Published January 27, 2022
News that Supreme Court Justice Stephen G. Breyer will retire has predictably sparked discussion of a bitter — if likely futile — battle over the Senate confirmation of his successor. The dreary inevitability of such fights should cause everyone to reconsider their proximate cause: the dramatically expanded role the court plays in our democracy today.
Control of the court has not always been a recurring political controversy. The Supreme Court did not notably interfere in political disputes for most of the pre-Civil War era. The one time it did — the infamous Dred Scottdecision — predictably galvanized political opposition against the eternal expansion of legal slavery. The Republican Party’s victory in 1860, followed by the Union’s triumph in the Civil War, led to Congress overturning the heinous ruling by adopting the Constitution’s Reconstruction Amendments. In other words, Congress settled through political means what the court tried to settle on its own accord.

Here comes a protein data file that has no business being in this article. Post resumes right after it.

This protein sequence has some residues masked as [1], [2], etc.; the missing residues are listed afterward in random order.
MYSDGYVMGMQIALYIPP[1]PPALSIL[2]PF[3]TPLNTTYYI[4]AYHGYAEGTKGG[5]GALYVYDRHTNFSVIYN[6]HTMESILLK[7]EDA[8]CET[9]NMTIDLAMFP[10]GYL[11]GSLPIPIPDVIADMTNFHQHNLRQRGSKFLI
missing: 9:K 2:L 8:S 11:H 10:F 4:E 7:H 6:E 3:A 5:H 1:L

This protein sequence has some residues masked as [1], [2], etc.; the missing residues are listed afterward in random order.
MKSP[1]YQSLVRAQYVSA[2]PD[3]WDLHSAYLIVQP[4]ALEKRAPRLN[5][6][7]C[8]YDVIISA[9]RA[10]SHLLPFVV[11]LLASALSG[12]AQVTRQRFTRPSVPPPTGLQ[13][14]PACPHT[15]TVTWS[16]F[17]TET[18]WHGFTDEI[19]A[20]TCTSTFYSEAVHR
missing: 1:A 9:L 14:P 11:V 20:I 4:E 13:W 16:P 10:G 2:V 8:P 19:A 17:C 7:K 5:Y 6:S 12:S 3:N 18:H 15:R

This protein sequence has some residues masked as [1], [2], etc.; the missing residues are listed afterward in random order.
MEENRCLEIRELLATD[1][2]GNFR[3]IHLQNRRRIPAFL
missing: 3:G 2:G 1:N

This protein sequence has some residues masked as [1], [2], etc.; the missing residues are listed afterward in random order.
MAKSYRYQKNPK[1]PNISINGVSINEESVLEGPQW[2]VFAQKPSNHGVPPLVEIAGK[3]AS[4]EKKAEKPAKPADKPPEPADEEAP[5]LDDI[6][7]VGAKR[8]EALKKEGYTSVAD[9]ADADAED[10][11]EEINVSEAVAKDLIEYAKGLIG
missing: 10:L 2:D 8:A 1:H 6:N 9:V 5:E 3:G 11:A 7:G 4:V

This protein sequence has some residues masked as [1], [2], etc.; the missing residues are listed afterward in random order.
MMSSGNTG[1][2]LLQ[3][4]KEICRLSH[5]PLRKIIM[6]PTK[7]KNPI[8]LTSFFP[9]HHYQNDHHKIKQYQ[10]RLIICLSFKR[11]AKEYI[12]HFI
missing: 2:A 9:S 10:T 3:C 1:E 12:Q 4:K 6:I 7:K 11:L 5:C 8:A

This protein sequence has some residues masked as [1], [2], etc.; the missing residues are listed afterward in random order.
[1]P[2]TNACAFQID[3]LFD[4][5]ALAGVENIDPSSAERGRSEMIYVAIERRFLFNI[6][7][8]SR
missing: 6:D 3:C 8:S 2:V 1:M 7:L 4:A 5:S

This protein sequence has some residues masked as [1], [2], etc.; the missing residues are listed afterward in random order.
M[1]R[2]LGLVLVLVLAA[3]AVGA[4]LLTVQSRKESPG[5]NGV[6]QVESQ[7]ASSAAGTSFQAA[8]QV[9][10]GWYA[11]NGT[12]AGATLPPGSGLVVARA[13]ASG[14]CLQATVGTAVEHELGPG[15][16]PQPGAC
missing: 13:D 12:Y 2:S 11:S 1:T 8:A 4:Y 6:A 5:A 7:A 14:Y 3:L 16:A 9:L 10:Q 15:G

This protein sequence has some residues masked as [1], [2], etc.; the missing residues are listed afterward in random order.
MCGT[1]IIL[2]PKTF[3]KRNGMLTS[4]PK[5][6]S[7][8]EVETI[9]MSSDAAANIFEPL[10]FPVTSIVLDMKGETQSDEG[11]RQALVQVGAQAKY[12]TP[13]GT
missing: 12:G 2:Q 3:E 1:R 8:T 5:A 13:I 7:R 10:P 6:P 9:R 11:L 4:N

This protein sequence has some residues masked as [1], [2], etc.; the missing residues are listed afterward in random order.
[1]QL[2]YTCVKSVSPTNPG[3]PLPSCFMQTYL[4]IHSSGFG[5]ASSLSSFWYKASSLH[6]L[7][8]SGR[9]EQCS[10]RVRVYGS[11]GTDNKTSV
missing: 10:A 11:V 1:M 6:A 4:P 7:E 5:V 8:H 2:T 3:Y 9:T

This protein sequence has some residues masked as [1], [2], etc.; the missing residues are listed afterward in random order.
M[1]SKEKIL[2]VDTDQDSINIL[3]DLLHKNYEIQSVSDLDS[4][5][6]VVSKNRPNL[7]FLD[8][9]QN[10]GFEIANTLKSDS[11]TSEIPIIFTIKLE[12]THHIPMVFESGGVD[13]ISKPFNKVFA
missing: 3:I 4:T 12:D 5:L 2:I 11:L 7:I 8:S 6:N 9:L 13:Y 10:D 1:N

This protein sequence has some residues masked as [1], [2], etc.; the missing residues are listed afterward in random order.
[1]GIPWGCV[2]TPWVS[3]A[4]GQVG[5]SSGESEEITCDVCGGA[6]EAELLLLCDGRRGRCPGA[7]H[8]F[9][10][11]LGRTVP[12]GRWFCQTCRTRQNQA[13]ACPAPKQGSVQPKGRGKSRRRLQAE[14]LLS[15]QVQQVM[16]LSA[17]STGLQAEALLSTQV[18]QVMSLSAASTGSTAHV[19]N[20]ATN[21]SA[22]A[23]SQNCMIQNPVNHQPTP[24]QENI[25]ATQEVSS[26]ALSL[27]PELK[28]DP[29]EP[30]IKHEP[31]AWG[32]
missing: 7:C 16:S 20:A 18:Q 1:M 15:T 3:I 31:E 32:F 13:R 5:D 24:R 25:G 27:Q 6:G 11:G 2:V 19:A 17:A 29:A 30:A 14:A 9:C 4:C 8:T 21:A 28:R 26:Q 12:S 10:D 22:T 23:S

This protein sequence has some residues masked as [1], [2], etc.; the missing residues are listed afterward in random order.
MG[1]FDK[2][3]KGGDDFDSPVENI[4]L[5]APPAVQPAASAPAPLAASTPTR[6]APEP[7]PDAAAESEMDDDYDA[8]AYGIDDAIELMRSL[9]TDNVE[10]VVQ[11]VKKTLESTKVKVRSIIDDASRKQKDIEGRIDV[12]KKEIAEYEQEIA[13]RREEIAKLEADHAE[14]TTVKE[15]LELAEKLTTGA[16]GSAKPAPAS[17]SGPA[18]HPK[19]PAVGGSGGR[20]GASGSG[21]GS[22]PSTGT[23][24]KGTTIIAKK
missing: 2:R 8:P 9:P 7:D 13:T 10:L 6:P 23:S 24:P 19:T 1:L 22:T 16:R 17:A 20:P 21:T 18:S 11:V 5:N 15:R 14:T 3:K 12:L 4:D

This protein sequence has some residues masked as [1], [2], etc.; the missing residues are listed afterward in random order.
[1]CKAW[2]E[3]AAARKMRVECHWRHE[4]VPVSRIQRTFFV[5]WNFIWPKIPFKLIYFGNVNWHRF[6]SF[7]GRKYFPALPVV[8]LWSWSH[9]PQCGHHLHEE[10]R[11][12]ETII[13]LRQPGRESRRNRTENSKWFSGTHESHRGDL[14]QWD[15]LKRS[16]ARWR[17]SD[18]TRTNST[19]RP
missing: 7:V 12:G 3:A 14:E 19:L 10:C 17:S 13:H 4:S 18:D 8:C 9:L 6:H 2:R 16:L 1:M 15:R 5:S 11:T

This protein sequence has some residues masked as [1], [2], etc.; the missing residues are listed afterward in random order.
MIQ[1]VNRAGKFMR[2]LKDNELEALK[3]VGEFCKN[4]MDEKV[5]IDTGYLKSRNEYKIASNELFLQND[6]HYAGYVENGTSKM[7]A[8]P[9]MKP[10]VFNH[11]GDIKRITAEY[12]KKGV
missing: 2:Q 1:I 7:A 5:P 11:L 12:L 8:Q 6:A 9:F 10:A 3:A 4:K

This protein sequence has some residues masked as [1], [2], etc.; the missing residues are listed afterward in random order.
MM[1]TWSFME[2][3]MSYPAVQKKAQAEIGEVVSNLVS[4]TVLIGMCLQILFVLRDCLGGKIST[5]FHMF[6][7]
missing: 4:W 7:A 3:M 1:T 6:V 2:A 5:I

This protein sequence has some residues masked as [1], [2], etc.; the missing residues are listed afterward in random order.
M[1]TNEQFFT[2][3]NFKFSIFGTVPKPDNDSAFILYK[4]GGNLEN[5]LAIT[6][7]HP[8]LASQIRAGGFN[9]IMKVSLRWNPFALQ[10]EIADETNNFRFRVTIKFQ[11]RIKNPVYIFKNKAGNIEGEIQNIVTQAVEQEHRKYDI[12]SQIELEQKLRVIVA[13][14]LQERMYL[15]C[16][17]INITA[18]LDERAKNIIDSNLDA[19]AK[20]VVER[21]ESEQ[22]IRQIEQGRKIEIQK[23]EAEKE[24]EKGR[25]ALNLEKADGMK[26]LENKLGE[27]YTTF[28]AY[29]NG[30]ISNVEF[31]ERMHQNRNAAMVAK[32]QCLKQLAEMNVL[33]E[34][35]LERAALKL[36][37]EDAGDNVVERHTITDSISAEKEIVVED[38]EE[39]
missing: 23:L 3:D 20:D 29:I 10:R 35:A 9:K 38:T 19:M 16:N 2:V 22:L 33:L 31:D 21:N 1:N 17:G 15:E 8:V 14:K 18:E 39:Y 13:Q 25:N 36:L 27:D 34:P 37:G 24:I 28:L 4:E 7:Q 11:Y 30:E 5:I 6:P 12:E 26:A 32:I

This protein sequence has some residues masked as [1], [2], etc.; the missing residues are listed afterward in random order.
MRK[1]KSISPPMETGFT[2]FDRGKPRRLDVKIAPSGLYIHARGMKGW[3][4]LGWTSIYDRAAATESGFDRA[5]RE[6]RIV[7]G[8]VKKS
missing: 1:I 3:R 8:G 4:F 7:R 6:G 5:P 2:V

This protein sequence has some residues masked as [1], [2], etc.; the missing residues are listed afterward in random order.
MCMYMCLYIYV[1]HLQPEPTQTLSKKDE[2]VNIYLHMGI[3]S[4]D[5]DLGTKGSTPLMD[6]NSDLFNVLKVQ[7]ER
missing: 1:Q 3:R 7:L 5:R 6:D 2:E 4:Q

Starting in the 1950s under Chief Justice Earl Warren, the Supreme Court has inserted itself into a host of political controversies. Some of this jurisprudence has become relatively uncontroversial: There is no political movement to overturn the landmark cases of Gideon v. Wainwright or Miranda v. Arizona, for example, even though those rulings inserted the courts into the daily operation of police work and law enforcement to an unprecedented degree. But other portions of the court’s actions are highly controversial and have formed some of the starkest dividing lines between our two major political parties.
Henry Olsen is a Washington Post columnist and a senior fellow at the Ethics and Public Policy Center.